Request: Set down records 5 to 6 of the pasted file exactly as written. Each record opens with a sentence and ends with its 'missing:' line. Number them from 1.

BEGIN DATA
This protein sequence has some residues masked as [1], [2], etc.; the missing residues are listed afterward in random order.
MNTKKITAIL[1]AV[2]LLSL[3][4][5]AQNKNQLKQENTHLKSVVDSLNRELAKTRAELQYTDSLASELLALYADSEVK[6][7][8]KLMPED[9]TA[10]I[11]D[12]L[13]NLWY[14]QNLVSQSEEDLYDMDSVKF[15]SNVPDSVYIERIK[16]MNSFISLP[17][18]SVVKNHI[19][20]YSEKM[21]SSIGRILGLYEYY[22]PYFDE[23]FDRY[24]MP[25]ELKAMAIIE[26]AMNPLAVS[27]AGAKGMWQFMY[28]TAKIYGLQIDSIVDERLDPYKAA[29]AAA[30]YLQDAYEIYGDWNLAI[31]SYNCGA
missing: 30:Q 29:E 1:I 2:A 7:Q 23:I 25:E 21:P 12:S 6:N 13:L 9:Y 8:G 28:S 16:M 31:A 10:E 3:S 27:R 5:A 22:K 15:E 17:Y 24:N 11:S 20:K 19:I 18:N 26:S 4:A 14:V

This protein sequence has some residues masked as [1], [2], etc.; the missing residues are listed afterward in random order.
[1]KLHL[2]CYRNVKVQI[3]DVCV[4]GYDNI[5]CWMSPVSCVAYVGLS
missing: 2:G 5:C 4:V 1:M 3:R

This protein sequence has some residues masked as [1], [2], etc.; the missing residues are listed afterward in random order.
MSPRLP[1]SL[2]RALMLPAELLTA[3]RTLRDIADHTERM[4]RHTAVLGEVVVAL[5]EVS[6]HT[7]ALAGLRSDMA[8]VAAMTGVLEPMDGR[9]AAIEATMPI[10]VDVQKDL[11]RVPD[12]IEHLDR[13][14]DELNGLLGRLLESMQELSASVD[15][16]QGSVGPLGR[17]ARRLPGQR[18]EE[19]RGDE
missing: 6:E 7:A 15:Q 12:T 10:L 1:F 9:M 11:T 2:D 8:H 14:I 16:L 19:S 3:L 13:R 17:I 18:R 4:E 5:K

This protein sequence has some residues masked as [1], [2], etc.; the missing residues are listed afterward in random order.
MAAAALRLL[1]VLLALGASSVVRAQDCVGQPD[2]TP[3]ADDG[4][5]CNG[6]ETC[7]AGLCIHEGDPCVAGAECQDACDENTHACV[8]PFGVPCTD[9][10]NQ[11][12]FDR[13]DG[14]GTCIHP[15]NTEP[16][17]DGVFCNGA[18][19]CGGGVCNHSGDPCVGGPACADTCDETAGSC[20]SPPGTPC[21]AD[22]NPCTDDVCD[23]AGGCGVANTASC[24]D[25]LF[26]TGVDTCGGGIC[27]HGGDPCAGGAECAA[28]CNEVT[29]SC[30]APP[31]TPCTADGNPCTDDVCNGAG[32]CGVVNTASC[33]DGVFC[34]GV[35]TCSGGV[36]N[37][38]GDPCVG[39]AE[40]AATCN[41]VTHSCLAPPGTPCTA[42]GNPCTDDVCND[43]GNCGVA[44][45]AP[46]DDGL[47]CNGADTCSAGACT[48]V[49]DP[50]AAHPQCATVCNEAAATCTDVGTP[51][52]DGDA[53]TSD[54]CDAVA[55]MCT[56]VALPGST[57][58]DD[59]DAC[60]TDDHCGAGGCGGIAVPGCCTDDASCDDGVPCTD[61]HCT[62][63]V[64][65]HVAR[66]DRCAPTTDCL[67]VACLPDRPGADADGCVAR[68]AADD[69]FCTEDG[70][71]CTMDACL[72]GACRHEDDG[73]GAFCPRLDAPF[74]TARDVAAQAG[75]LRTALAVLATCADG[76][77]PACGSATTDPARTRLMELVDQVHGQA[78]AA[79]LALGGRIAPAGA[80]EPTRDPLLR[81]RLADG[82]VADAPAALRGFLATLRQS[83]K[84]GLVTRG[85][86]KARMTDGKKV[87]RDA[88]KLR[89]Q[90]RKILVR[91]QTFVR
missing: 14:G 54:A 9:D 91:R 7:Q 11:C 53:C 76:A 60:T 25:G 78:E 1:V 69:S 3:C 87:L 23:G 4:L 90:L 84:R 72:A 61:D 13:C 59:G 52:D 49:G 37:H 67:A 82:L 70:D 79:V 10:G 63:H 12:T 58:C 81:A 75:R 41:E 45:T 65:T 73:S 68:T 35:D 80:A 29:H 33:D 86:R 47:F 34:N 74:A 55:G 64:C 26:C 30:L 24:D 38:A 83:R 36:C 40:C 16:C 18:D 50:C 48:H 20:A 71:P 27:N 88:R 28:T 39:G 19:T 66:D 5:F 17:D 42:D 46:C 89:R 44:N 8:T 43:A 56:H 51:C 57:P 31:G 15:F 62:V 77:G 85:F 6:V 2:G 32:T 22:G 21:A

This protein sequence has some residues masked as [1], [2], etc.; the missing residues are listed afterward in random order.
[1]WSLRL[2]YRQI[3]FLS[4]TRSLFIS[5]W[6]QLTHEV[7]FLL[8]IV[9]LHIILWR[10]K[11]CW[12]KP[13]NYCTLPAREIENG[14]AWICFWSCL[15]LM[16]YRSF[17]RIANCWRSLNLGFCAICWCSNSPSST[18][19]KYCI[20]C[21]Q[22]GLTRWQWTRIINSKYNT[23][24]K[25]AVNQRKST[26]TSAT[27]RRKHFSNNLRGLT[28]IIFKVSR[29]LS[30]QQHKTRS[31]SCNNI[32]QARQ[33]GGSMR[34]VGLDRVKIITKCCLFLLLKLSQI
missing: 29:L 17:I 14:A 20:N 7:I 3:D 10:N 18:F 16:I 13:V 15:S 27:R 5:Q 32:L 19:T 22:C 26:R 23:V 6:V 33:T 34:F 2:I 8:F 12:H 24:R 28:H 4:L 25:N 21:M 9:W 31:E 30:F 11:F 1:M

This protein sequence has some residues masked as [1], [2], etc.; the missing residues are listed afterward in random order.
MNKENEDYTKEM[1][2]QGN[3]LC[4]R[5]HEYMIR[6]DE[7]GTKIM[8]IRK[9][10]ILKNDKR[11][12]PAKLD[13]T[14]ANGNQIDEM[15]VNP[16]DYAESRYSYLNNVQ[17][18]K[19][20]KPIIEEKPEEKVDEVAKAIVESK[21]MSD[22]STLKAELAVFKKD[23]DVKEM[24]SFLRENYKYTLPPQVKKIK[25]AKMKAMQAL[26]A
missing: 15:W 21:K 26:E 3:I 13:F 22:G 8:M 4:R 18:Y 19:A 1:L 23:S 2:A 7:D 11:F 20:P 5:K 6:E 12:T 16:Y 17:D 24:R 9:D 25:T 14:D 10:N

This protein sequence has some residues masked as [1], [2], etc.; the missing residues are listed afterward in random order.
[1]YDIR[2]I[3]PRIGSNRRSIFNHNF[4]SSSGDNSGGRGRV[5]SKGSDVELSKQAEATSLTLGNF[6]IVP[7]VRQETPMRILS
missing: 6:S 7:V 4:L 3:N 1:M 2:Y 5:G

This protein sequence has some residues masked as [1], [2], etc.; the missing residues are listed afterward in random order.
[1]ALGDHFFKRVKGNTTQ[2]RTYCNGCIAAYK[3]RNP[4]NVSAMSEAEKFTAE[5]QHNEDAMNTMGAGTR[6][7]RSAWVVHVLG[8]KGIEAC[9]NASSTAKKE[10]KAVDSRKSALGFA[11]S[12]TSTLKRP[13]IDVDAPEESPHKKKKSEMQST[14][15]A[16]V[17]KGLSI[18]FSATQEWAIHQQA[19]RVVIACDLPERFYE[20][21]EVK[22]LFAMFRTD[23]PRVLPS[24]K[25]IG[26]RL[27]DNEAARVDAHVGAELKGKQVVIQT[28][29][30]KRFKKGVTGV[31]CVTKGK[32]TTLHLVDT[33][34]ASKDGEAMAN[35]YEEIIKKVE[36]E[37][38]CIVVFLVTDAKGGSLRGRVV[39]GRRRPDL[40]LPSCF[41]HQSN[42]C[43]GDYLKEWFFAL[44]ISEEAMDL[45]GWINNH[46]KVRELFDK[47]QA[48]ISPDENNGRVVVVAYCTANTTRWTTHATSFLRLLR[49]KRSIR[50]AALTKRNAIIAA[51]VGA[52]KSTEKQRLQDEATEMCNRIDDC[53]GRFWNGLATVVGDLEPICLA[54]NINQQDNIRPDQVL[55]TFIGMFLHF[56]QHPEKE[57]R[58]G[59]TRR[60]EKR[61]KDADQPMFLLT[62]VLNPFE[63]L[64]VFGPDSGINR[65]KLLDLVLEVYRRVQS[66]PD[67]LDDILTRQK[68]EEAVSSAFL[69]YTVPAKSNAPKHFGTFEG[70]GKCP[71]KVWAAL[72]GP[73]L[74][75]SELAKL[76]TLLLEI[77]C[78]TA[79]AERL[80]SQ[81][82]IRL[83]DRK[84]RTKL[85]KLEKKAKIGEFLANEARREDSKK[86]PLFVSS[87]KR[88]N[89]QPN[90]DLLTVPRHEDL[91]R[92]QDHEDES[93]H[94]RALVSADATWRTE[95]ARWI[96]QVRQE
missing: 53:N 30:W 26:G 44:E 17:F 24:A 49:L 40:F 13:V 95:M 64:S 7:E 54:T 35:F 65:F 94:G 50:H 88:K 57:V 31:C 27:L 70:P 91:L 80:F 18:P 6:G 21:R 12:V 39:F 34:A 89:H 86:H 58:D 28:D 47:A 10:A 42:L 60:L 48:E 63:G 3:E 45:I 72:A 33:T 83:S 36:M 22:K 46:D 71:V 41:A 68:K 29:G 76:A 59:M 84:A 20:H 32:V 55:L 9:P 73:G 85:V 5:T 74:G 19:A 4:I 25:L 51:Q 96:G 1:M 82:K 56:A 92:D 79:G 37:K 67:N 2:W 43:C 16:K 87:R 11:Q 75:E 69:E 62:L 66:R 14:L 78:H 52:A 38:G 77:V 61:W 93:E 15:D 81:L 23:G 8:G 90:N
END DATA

This protein sequence has some residues masked as [1], [2], etc.; the missing residues are listed afterward in random order.
[1]WSLRL[2]YRQI[3]FLS[4]TRSLFIS[5]W[6]QLTHEV[7]FLL[8]IV[9]LHIILWR[10]K[11]CW[12]KP[13]NYCTLPAREIENG[14]AWICFWSCL[15]LM[16]YRSF[17]RIANCWRSLNLGFCAICWCSNSPSST[18][19]KYCI[20]C[21]Q[22]GLTRWQWTRIINSKYNT[23][24]K[25]AVNQRKST[26]TSAT[27]RRKHFSNNLRGLT[28]IIFKVSR[29]LS[30]QQHKTRS[31]SCNNI[32]QARQ[33]GGSMR[34]VGLDRVKIITKCCLFLLLKLSQI
missing: 29:L 17:I 14:A 20:N 7:I 3:D 10:N 18:F 16:I 13:V 15:S 27:R 5:Q 32:L 19:T 22:C 26:R 23:V 6:V 33:T 34:F 2:I 8:F 12:H 24:R 28:H 4:L 25:N 21:M 9:W 31:E 30:F 11:F 1:M

This protein sequence has some residues masked as [1], [2], etc.; the missing residues are listed afterward in random order.
MNKENEDYTKEM[1][2]QGN[3]LC[4]R[5]HEYMIR[6]DE[7]GTKIM[8]IRK[9][10]ILKNDKR[11][12]PAKLD[13]T[14]ANGNQIDEM[15]VNP[16]DYAESRYSYLNNVQ[17][18]K[19][20]KPIIEEKPEEKVDEVAKAIVESK[21]MSD[22]STLKAELAVFKKD[23]DVKEM[24]SFLRENYKYTLPPQVKKIK[25]AKMKAMQAL[26]A
missing: 15:W 21:K 26:E 3:I 13:F 22:G 8:M 4:R 18:Y 19:A 1:L 23:S 2:A 7:D 11:F 20:P 5:K 6:E 12:T 16:Y 17:D 24:R 9:D 25:T 14:D 10:N